On November 17th, OpenAI’s board abruptly announced that co-founder and CEO Sam Altman was out, effective immediately. Without saying it directly, the board revealed Altman was fired after a review “concluded that he was not consistently candid in his communications with the board, hindering its ability to exercise its responsibilities.” OpenAI’s chief technology officer, Mira Murati, has been appointed interim CEO for now.
What caused the board to lose confidence in his ability to lead OpenAI is unknown. OpenAI employees and partners like Microsoft were surprised to learn of Altman’s ouster only moments before it was announced.
The shakeup comes just shy of one year after the launch of ChatGPT, which quickly entered mainstream conversation, became one of the fastest-growing apps in history, and initiated an industry-wide race to build generative AI tools and hardware to power them. At OpenAI’s first developer conference just a week before his ouster, Altman said the service had over 100 million weekly users, and more than two million developers were building on the company’s APIs.
All of the news and updates about OpenAI’s executive turnover continue below.
Sam Altman isn’t coming back to OpenAI
After a weekend of negotiations to potentially bring back Sam Altman as OpenAI CEO following his shock firing, the company’s nonprofit board has gone another way entirely and named former Twitch CEO and co-founder Emmett Shear as interim CEO, according to a person familiar with the matter. He will take over as CEO from Mira Murati, who was publicly aligned with Altman.
That’s three CEOs in three days, if you’re keeping track.
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The deal to bring Sam Altman back to OpenAI appears to be going sideways.
Bloomberg is now reporting that interim CEO Mira Murati is trying to re-hire Altman and former president Greg Brockman in some sort of role, all while the board is trying to replace her as CEO. It is a mess — and keep in mind that the clock is ticking for Microsoft, which definitely wants to have a clear and convincing statement for its shareholders when the markets open tomorrow morning. Vibe check: bad.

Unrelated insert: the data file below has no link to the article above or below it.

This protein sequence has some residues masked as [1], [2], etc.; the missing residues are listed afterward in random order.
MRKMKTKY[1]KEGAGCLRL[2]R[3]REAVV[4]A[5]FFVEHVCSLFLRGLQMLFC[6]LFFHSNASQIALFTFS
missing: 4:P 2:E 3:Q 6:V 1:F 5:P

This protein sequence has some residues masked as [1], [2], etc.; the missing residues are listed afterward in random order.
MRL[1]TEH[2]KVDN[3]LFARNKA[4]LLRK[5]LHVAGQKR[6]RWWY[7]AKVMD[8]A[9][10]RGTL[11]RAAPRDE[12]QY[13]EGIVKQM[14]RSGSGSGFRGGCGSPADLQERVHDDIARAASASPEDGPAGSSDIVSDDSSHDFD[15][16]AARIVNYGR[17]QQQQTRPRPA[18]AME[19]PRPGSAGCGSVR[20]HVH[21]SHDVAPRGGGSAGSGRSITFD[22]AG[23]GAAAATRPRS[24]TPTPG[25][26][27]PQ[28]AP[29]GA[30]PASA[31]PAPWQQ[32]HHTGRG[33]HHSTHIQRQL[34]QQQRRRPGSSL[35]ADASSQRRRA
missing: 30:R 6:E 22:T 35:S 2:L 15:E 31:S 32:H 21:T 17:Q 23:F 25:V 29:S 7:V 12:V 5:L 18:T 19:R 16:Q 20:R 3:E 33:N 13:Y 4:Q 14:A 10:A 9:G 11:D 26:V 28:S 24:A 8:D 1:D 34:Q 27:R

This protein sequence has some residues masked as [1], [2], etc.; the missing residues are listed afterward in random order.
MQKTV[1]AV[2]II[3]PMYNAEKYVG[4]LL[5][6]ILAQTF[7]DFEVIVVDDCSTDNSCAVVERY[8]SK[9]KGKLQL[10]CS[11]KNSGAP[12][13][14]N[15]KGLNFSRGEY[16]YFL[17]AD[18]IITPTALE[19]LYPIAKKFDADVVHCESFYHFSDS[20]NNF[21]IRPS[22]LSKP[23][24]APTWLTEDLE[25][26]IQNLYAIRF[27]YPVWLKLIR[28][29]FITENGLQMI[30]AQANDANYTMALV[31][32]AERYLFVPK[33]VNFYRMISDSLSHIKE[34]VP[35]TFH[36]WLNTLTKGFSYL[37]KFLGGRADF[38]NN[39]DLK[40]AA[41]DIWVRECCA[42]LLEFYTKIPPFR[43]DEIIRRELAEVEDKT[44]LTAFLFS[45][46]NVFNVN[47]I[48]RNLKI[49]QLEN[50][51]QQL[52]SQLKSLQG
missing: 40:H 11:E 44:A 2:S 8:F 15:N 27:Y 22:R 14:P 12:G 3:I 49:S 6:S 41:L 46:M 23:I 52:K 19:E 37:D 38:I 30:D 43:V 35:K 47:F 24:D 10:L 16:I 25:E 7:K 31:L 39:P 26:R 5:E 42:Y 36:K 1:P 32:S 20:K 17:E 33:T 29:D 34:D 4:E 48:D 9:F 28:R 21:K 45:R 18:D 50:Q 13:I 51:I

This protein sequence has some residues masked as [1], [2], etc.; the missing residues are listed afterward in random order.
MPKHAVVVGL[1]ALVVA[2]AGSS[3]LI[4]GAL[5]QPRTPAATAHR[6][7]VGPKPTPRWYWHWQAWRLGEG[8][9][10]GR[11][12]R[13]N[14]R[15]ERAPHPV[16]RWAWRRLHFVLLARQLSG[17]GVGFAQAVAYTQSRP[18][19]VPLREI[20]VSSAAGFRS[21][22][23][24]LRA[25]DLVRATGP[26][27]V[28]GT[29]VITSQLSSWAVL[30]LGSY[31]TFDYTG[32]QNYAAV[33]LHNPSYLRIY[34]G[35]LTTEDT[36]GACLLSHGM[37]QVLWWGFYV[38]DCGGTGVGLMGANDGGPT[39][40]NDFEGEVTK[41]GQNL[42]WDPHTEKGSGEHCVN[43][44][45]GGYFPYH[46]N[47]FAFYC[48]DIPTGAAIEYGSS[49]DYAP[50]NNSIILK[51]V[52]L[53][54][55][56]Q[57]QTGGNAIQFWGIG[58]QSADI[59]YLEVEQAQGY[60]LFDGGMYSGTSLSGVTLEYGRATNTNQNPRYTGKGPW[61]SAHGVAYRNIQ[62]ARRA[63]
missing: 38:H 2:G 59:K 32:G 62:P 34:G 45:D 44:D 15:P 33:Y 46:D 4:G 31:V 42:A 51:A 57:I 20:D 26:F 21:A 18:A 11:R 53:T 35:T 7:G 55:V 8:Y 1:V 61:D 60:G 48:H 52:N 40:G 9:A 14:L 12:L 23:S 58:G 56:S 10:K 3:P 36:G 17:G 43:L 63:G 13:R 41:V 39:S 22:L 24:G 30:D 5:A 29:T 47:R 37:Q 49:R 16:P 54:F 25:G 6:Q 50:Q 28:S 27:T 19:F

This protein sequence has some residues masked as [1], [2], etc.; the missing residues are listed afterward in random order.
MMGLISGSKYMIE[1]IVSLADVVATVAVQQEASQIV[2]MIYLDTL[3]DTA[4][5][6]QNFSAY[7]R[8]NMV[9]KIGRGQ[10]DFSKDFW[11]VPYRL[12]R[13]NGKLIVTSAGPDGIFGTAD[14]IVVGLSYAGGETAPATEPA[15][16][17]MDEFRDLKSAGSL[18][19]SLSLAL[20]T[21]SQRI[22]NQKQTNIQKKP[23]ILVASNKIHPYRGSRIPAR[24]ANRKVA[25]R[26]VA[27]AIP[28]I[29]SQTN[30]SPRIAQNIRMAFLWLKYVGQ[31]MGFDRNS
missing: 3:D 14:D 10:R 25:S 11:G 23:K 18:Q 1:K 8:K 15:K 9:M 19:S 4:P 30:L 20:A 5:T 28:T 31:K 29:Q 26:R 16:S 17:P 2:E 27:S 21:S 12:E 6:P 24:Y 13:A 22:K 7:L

Even as Murati works to bring Altman and Brockman back, members of the OpenAI board are also seeking to hire their own CEO to succeed Altman, a person with direct knowledge of the search said. Picking a different CEO would come as a stinging rebuke to investors, led by Microsoft Corp. and Thrive Capital, who have urged the board to step down and want Altman reinstated.
The OpenAI negotiations are being fueled by boba tea and McDonalds.
The NYT has been updating its piece on the OpenAI negotiations all day — the paper of record has a reporter staked out in front of the building, so we know what delivery is being ordered. It is very funny that a bunch of people concerned with existential AI risk are ordering McDs!
As deliberations continued on Sunday, executives at OpenAI called in resources. At 12:45 p.m., a deliveryman with a dozen drinks from the Boba Guys chain showed up on a motorbike outside with two bags. Another deliveryman followed later with a half dozen more drinks.
At 6:15 p.m., a food delivery driver pulled up at the rear entrance and jumped out with four bags from McDonald’s. Two employees from OpenAI loaded them on carts and wheeled them inside for what looked to be a long night.
It’s the endgame for Sam Altman’s potential return to OpenAI.
Sam Altman is back in the building at OpenAI for the final stretch of negotiations for his potential return as CEO after being unceremoniously fired by the four-member board on Friday. A source close to Altman says he has once again set a 5PM PT deadline to resolve the situation, as he did yesterday — that big show of heart emoji support last night was meant to demonstrate how many people would leave for a new company with him.
One big condition of Altman’s return is that the existing board (who fired him!) has to step down. The existing board has to make some hard decisions about who will replace them, which appears to be the sticking point. Microsoft’s Satya Nadella is reportedly mediating the discussion between Altman, former OpenAI president Greg Brockman, and the four current board members as they attempt to select a new board. We’re also told Microsoft would very much like to wrap this up before the stock market opens tomorrow morning. (Microsoft declined to comment; OpenAI’s communications team isn’t returning calls.)